Regarding this axis (control-discovery), it is important to analyse whether the structure is very defined (almost like a linear audiovisual, and thus at the control end of the axis), or whether it offers different ways and paths of interaction (at the discovery end of the axis, equivalent to freedom of action and decision for the user).

User-text axis (enjoyment vs difficulty)

According to Ribas (2000:73), the success of a good educational or cultural application lies not, as you might first think, in providing the maximum degree of enjoyment or reducing difficulties to a minimum. Applications that come too close to these extremes are not usually the most successful. For each part of an application and the application overall , finding the right balance between enjoyment and difficulty with the resources available or that can be discovered to “move” the application at will from one end to the other of this axis should be the aim of the designer and ensure that the interactive production achieves its goals. According to Bernstein (1991:294), the author must constantly balance the drama – intensity, surprise, excitement – that motivates and excites the reader with the comfort – predictability, repetition, consistency – that reassures them. This must be done both locally and globally. Not all “passages” of hypertext require equal attention: the author has to mix and match dramatic resources and comforting resources to achieve a balanced interaction. Boling and Kirkley (1995) set out in the following paragraph a first definition of the two concepts, enjoyment and difficulty:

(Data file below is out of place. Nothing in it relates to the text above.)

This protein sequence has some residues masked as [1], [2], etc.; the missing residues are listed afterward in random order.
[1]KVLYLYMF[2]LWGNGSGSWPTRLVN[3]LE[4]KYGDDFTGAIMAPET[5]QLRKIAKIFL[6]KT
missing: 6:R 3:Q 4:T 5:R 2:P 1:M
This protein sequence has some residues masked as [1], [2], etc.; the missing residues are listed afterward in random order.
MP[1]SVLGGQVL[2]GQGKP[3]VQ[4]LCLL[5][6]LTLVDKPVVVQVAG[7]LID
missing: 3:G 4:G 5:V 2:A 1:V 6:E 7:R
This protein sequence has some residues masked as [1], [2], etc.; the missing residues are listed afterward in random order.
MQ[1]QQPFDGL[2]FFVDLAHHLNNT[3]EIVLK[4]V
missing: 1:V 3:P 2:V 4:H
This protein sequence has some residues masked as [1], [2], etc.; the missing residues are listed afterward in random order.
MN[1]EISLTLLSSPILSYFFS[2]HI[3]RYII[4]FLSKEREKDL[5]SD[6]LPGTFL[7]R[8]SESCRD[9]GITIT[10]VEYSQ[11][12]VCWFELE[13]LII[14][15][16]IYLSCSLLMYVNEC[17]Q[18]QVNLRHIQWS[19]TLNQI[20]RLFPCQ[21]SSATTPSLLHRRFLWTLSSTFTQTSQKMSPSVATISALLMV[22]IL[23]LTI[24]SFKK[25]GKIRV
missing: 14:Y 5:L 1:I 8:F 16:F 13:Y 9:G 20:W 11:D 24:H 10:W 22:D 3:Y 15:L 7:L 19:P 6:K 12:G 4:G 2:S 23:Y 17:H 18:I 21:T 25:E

“Delight is the facilitative component of experience. It can be stimulated through a variety of means, including surprise, confirmation of expectations, aesthetic stimulation. Difficulty is the challenging component of experience. It can arise through a variety of means, including: error, violation of expectations, conflict.” (Boling and Kirkley 1995)